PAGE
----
A slumped economy. Swine flu. Lots of rainy days. It isn't necessarily the best of times right now and thousands of Americans and lots of locals are beginning to deal with anxiety and depression. Men, in particular, are feeling the economic stress more than their female counterparts with 81 percent of males saying they are very stressed where money and work are concerned.

Even though it is 2009, people still have trouble admitting they may be suffering from anxiety and/or depression. The old "pull yourself up by the bootstraps" school of thought is easier said than done and may actually impede someone's recovery as he or she adds the guilt of not being able to help themselves with the depression or anxiety.

Anxiety and depression may contribute to sleeplessness or sleeping too much, irritability, weight gain or loss, as well as an inability to focus or participate in normal activities. Anxiety may also cause nervousness, racing heart, panic and "what if" type thinking: "What if I lose my job, my house, etc."

So what can we do to alleviate anxiety and ward off depression? The APA recommends that we learn to manage our stress and not rely on unhealthy behaviors such as drinking too much, smoking and becoming sedentary. Being active, getting enough rest, eating healthy and spending time with healthy and upbeat friends and family can keep stress levels in check and anxiety and depression at bay. All too often when things get tough, people turn to things that will give them a quick fix. "Keep things in perspective, get the facts, maintain a hopeful outlook, build your resilience. These are skills to draw on that will help you adapt well in the face of adversity, threats or times of significant stress," says the APA.

If the depression or anxiety begins to interfere with your day-to-day activities, then perhaps it is time to seek professional help. Talking with a professional counselor, pastoral counselor or psychologist is a good place to start. He or she can assist you in reducing your symptoms and increasing your coping skills often in just a few sessions. It may also be a good idea during particularly stressful times to visit your internist or primary care physician for a medical and physical evaluation.


Spring is here and this means that summer and the Cumberland County Fair are just weeks away. This year's fair marks the 50th anniversary of the Cumberland County Fairest of the Fair and director Frances Cunningham has planned a Fair Queen Reunion for Aug. 22, when the 50th Fairest of the Fair will be crowned by 2008 Queen Alexis Houston.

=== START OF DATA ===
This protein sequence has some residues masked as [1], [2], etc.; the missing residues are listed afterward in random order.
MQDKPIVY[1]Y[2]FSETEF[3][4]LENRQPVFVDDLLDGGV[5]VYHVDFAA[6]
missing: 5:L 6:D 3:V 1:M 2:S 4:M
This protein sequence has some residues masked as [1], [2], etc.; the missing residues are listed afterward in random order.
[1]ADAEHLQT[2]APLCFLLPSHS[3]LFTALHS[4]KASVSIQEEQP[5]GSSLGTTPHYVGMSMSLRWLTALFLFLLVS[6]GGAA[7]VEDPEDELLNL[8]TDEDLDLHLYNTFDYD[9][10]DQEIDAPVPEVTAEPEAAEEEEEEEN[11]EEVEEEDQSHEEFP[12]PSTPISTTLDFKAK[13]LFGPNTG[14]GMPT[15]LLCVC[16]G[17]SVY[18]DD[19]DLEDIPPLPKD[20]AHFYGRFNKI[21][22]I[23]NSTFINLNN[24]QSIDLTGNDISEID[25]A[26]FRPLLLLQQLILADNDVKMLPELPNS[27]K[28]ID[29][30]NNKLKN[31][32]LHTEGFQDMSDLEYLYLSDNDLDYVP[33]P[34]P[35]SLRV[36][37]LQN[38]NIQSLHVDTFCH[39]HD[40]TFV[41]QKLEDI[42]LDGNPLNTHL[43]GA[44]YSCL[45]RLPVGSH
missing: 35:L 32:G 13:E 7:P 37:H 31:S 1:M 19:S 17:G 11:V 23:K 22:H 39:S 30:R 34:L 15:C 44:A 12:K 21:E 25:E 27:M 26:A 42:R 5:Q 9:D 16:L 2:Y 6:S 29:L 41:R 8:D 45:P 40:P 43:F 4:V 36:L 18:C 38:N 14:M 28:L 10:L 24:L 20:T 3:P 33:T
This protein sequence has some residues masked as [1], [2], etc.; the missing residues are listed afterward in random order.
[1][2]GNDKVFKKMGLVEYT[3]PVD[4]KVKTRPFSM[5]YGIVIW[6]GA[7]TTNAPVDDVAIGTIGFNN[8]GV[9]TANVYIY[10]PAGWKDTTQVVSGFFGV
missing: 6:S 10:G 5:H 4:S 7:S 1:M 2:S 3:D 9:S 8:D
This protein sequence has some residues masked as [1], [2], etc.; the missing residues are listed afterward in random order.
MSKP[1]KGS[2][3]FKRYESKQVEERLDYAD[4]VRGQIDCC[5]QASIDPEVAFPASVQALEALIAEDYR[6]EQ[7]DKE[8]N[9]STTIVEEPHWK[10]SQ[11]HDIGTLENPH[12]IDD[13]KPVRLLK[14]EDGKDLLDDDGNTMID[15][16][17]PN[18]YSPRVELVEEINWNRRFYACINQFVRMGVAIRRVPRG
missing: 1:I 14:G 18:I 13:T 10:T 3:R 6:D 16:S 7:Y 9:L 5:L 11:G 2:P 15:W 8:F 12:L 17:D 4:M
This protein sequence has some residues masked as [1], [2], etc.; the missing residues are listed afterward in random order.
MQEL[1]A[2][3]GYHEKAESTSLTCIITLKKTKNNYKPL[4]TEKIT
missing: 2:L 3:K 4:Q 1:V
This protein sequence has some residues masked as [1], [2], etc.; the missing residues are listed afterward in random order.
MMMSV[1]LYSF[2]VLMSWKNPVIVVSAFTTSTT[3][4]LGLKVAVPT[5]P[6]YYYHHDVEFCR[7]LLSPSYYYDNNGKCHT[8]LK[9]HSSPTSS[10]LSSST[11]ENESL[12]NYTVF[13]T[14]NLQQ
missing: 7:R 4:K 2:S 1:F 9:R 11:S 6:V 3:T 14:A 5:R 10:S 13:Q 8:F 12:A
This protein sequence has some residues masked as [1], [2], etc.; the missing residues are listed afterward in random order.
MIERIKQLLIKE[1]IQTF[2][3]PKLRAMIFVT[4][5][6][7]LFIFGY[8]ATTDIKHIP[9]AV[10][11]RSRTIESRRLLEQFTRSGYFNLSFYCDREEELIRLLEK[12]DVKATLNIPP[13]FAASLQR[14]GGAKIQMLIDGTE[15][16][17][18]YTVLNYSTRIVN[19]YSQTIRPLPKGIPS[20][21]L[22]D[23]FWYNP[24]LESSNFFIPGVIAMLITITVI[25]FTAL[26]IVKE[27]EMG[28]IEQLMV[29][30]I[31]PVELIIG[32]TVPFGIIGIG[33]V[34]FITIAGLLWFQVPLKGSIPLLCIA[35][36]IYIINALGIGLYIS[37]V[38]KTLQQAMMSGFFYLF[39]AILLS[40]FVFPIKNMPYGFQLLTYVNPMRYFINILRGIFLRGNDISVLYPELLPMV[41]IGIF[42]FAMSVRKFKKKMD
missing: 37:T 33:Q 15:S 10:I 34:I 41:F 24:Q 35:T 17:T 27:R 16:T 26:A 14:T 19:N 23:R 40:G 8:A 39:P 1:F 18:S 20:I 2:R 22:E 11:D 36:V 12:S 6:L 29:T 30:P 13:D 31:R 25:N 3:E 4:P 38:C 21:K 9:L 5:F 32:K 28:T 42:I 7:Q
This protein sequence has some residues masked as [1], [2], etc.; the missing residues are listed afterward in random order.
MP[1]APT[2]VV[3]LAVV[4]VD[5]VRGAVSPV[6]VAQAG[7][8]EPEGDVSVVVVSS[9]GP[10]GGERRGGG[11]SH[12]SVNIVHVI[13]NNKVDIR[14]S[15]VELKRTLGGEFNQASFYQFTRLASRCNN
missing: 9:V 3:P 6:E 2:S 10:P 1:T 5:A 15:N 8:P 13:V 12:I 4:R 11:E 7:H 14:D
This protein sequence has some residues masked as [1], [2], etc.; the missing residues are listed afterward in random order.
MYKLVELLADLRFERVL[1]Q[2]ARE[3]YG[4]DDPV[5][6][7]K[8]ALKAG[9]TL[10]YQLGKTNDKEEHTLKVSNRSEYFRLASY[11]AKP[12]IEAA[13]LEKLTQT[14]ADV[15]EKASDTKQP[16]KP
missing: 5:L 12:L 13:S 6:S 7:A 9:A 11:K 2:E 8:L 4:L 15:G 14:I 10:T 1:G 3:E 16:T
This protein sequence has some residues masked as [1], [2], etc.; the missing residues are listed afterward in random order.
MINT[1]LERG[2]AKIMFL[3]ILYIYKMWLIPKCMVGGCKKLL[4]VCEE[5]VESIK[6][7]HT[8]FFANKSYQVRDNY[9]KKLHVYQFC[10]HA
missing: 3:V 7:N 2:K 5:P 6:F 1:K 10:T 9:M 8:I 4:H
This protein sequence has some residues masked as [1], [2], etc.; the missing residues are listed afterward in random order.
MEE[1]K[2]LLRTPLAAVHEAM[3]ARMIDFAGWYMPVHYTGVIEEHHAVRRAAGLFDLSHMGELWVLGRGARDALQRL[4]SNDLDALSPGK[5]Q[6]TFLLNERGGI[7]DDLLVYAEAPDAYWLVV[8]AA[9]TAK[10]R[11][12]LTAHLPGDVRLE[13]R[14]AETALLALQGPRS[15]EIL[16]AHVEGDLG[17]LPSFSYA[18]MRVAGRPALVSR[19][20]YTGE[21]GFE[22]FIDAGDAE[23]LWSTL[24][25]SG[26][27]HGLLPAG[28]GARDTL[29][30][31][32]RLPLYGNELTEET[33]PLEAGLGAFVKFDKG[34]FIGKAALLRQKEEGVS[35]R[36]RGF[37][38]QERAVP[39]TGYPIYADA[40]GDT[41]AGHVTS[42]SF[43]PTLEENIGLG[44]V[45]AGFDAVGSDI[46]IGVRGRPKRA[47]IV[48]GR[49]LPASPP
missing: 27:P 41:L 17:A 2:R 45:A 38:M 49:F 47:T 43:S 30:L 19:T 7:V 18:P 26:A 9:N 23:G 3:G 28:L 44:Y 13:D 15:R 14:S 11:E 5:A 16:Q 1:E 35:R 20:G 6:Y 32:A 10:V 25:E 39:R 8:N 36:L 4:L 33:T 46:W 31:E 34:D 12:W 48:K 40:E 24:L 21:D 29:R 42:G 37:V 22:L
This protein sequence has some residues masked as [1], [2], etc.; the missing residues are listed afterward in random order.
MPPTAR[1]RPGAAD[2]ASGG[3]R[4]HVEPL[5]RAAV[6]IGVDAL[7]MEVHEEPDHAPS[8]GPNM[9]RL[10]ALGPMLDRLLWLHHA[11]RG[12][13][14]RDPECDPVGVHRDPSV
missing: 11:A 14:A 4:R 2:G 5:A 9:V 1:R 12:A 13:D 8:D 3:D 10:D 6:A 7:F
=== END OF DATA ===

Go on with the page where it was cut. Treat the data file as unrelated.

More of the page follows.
All former Fairest of the Fair winners have been invited to attend this year's reunion. If you know a former fair queen or if you are one and haven't received your invitation, please contact Frances Cunningham as quickly as possible. As of now, Ms. Cunningham says she has about half of the fair queens confirmed for the reunion. If you need more information, contact Cunningham at 248-1988.


Soccer players interested in competing in the fall CRYSA league may sign up now through May 31. Registration may be completed at Century 21 Realty.


Kudos to Ms. Cam's Dance Studio. Her annual recitals raised $2000 for the American Cancer Society as part of Relay For Life weekend!


Dog lovers probably will want to be at the courthouse this weekend for the first ever Paw and Order. The Downtown Crossville event is being billed as "dog day at the courthouse." It will feature vendors, opening ceremonies and blessings of the animals, obedience training, peanut butter lick-off, an exhibition by the county's elite canine, the drug dog, and best dressed, smallest and biggest dog contests as well as a "Strut Your Mutt" parade. The action starts at 10 a.m. and ends at 3 p.m. Dogs scheduled to be on Saturday's docket range from Yorkies to rescue dogs to labs and retrievers.

If you are worried about your dog getting too tired or overheated, don't be. The organizers have thought of everything including a time-out area.

If you want to catch a movie at the Palace during this weekend's event, Dog Day movie admission is $5 or a bag of dog food. All proceeds will go towards the local shelters and rescues. If you need more information, contact Downtown Crossville, Inc. at 787-1324.

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